We test whether rural versus urban location, and the amount of social capital present in those locations, influence the performance of Small Business Administration (SBA) 7(a) loans originated between 1984 and 2012. On average, we find that rural loans are about 11% less likely to default than urban loans, and that a standard deviation increase in social capital reduces default by about 5%. Surprisingly, these two effects are largely independent of each other, even though social capital is substantially higher in rural places than in urban places. Our findings advance the small business lending literature and offer insights for a more efficient allocation of SBA funds.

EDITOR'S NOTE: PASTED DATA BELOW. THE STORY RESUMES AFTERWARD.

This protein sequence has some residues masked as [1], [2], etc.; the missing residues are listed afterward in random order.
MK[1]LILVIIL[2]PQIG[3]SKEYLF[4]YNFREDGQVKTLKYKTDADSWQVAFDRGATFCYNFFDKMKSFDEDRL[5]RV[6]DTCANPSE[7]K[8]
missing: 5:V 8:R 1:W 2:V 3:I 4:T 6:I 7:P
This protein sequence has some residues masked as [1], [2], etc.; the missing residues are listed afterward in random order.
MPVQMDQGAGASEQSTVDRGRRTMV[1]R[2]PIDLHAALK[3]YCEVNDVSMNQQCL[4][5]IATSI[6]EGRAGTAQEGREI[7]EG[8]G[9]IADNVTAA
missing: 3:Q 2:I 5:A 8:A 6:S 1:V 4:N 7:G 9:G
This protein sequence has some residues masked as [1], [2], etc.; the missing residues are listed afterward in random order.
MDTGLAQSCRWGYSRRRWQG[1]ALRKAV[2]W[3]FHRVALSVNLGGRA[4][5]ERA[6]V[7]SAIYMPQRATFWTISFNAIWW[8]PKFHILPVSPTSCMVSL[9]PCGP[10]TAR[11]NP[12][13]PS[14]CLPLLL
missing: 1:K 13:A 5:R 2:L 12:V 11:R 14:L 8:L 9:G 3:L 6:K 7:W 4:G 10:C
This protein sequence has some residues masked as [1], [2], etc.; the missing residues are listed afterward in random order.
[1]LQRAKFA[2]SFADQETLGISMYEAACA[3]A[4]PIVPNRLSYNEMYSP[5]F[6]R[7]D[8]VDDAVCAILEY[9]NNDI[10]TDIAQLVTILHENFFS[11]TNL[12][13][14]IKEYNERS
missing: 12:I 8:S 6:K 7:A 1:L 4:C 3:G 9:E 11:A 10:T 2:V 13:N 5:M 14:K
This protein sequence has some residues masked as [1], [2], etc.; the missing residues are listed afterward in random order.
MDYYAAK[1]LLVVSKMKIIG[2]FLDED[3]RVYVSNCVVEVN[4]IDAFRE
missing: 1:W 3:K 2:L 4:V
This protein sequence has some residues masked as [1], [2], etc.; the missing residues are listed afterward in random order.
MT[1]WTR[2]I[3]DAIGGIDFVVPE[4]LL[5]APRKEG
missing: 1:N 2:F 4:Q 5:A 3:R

G21, R0, G28
Commercial banks, Rural lending, Small business loans, Social capital, SBA
Deyoung, Robert; Glennon, Dennis; Nigro, Peter J.; and Spong, Kenneth
"Small Business Lending and Social Capital: Are Rural Relationships Different?,"
The Journal of Entrepreneurial Finance:
2, pp. -.
Available at: https://digitalcommons.pepperdine.edu/jef/vol21/iss2/4
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